The Story of a New Name is the second of the Neapolitan Novels by Elena Ferrante. I read the German translation (Die Geschichte eines neuen Namens) by Karin Krieger.
Finished on: 4.4.2021
[Here’s my review of the first novel.]
Content Note: rape, domestic violence, abuse
With Lila’s marriage, she and Elena develop away from each other even more. But at the same time, they cannot let go of each other. Elena watches from a distance as Lila’s abusive marriage to Stefano turns ever more complicated by her husband’s business relations. Meanwhile Elena is dating Antonio more out of a sense of obligation, while still yearning for Nino who seems to be everything she aspires to. After Lila has a miscarriage, she asks Elena to accompany on a holiday to get her strength back. During that holiday, their paths cross with Nino and everything changes.
After reading My Brilliant Friend, I was reluctant but curious to continue, not quite sure what apparently millions of other people saw in the novel. The same thing is still true for The Story of a New Name. I read it, I didn’t hate it, but I didn’t love it, either and I am still scratching my head as to why this series has gotten quite this big.
The Governess Affair is a prequel novella of the Brothers Sinister series by Courtney Milan.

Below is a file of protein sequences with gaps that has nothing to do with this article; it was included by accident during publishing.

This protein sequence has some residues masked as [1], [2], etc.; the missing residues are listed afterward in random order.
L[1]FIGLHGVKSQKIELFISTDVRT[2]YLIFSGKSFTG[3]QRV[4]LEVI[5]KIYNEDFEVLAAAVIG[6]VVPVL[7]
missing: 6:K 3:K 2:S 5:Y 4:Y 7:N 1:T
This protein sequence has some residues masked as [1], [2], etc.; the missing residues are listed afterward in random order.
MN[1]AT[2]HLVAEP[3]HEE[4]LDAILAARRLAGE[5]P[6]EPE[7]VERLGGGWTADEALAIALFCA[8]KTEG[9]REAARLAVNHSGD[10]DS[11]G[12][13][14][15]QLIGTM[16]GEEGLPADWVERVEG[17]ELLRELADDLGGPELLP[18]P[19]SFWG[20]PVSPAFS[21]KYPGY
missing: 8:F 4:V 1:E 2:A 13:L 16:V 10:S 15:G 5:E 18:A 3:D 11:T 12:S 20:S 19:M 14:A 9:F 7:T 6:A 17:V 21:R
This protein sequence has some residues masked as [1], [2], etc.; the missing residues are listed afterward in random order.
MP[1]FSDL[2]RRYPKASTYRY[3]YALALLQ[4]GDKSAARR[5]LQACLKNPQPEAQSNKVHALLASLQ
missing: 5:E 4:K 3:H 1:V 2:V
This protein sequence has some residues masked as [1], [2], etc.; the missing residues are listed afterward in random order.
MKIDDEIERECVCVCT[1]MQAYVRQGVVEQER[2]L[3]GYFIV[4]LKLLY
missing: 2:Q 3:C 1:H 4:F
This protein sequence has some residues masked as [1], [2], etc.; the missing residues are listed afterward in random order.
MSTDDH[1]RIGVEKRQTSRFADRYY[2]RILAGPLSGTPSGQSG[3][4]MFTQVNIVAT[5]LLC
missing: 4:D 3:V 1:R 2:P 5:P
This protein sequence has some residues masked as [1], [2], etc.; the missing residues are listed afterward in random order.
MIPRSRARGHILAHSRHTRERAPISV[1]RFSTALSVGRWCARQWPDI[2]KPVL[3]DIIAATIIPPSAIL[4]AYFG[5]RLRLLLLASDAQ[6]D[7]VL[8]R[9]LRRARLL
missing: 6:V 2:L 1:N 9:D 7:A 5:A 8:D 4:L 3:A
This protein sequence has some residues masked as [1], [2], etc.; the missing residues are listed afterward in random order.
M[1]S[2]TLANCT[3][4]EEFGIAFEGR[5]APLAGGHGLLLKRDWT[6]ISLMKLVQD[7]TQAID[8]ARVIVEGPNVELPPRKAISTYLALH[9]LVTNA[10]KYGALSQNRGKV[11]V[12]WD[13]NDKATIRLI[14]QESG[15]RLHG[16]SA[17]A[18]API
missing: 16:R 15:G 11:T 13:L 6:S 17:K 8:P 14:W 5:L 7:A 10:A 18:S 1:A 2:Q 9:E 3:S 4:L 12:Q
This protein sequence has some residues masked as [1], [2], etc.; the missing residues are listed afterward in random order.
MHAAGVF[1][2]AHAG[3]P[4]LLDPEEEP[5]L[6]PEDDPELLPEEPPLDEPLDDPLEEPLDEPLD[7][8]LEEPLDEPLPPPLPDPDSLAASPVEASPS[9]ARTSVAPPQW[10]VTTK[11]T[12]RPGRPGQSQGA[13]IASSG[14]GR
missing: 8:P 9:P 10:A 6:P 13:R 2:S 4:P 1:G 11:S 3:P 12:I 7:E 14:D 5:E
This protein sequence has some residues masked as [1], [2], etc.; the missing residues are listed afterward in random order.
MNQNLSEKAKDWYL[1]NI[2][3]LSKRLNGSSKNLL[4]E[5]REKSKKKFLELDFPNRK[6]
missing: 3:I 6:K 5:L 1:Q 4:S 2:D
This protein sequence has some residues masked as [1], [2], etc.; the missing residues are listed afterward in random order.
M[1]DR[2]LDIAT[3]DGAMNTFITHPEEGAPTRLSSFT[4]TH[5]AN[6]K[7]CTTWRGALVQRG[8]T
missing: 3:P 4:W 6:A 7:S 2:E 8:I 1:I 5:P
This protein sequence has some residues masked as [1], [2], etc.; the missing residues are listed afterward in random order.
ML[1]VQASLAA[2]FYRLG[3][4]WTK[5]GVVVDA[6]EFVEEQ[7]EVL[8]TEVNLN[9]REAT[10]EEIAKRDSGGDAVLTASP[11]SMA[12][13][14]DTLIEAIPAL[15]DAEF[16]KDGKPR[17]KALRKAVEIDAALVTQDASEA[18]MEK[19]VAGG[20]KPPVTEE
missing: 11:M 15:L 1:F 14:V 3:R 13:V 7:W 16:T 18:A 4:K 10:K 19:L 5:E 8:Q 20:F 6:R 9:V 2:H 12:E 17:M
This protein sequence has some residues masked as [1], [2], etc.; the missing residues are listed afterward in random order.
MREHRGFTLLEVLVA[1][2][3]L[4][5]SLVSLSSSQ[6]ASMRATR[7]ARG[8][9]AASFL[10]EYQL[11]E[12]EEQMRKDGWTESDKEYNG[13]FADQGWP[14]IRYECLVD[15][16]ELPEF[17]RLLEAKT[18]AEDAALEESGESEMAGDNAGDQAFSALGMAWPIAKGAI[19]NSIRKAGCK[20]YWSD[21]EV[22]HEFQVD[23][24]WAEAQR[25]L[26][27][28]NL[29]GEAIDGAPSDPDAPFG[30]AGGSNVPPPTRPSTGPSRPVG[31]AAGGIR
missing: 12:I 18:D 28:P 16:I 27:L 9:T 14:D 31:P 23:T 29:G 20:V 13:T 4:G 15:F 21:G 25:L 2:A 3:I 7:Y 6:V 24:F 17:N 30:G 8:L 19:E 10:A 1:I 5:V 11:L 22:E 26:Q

Finished on: 28.3.2021
Content Note: rape
Three months ago, Serena Barton was kicked out from her position as a governess in the Duke of Clermont’s household. But she is unwilling to let that dismissal stand. She seeks reparations from the Duke. The Duke asked is right-hand man Hugo Marshall, nicknamed the Wolf of Clermont for his bargaining techniques, to make sure that Serena goes away without a fuss. But Hugo finds that Serena is a tougher opponent than he suspected at first.
The Governess Affair is a sweet story that had me smiling, and also fanning myself. I really enjoyed it and would have liked it to be longer.
Newt’s Emerald is a novel by Garth Nix.
Finished on: 30.5.2019
Content Note: misogyny
When Lady Truthful Newtington, called Newt by everyone, turns 18, she is set to inherit the Newtington Emerald that gives magical powers to its owner. But in a conjured storm, the emerald is stolen and Newt decides that she has to set out herself to get it back. Only that isn’t easily accomplished as a woman traveling alone. So, instead she dresses up as a man. In her disguise, she meets Major Hartnett who offers to accompany her on her quest. Despite his rough manners, Newt accepts his help and the two set off.
Newt’s Emerald is a quick, fun read that proves that regency romances and fantasy are a really good combination (in case you needed proof of that). But I was a little unhappy with the love story.
The Help is a novel by Kathryn Stockett. It was recently adapted into a film.
1960 in Jackson, Mississippi: Aibileen is a maid who is currently working for the Leefolt family, where she especially loves taking care of Mae Mobley, the Leefolts’ little girl. Her best friend is Minny who – quite contrary to Aibileen – usually gets in trouble because she won’t hold her peace. Which is not the best course of action for a maid. But when the white Skeeter looks for a maid to talk about her life, so she can write a book about it, it’s Aibilieen who jumps at the chance.
It took me a bit to get into the book but when I did it was a really nice, flowing read with some great characters.